Apple Resumes Production Of Discontinued iPhone X, ‘Wall Street Journal’ Reports

The iPhone X was Apple's flagship phone release of 2017.
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When Apple released the iPhone XS and XS Max earlier this year, the company removed last year’s flagship phone, the iPhone X, from its Apple Stores, in hopes that consumers would prefer to buy the new models. A new report, however, suggests that the Cupertino-based company has resumed production of the year-old iPhone X, amid rumors that Apple’s two new flagships, as well as the more affordable iPhone XR, aren’t selling as well as expected.

Citing a report from the Wall Street Journal, AppleInsider wrote on Thursday that it isn’t clear at the moment why Apple is supposedly reviving the iPhone X just months after halting its production and removing it from Apple Stores worldwide. However, people familiar with the situation told the Wall Street Journal that it isn’t unusual for Apple to manufacture legacy models for markets that have enough appetite for these older devices. As an example, AppleInsider mentioned Apple’s deal with manufacturing partner Wistron, which produces two older models for the Indian market — 2015’s iPhone 6s and 2016’s iPhone SE.

The sources also told the Wall Street Journal that Apple’s rumored decision to resume iPhone X production was carried out not only to improve sales, but also to improve profit margins. As the device is more than a year old, it costs less to manufacture or acquire components, with the equipment used to put the phones together also cheap enough to make production financially feasible.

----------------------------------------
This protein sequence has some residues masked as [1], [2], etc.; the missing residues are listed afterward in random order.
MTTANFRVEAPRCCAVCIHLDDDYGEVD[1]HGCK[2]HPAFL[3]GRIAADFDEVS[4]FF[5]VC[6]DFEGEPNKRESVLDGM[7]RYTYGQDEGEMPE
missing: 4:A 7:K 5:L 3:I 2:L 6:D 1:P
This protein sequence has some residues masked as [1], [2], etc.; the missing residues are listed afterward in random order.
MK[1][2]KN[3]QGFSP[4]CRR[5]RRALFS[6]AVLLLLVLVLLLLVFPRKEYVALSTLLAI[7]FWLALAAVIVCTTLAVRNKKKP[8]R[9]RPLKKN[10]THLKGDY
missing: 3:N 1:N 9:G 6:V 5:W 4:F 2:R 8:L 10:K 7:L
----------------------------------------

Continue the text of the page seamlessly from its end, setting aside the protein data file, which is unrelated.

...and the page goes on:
Interestingly, the Wall Street Journal also speculated that Apple is reviving the iPhone X because of its contract with Samsung to purchase a certain number of OLED panels. With production on both the iPhone XS and XS Max reportedly cut due to weaker-than-expected demand, the Wall Street Journal wrote that Apple is trying to pick up the slack by resuming iPhone X production.

Commenting on the above rumor, AppleInsider wrote that the claim is “dubious,” suggesting that it doesn’t make sense on a business standpoint for Apple to manufacture a legacy device in order to meet Samsung’s minimum order requirement. The publication added that the similarity between the newer iPhone XS and last year’s iPhone X makes it “even more unlikely” that consumers will gravitate toward the older model.

As the rumored resumption of iPhone X production was mentioned in a report centering on Apple’s supposed plans to slash the price of the iPhone XR in Japan, the Verge noted that the budget-priced device is purportedly “struggling” more than the higher-end iPhone XS and XS Max, as many Japanese consumers are opting for last year’s iPhone 8 as a lower-cost alternative. In any case, the Wall Street Journal cited a senior official at a Japanese mobile carrier, who said that it’s rare for “smartphone makers in general,” and not just Apple, to reduce prices on a device within a month of its initial availability.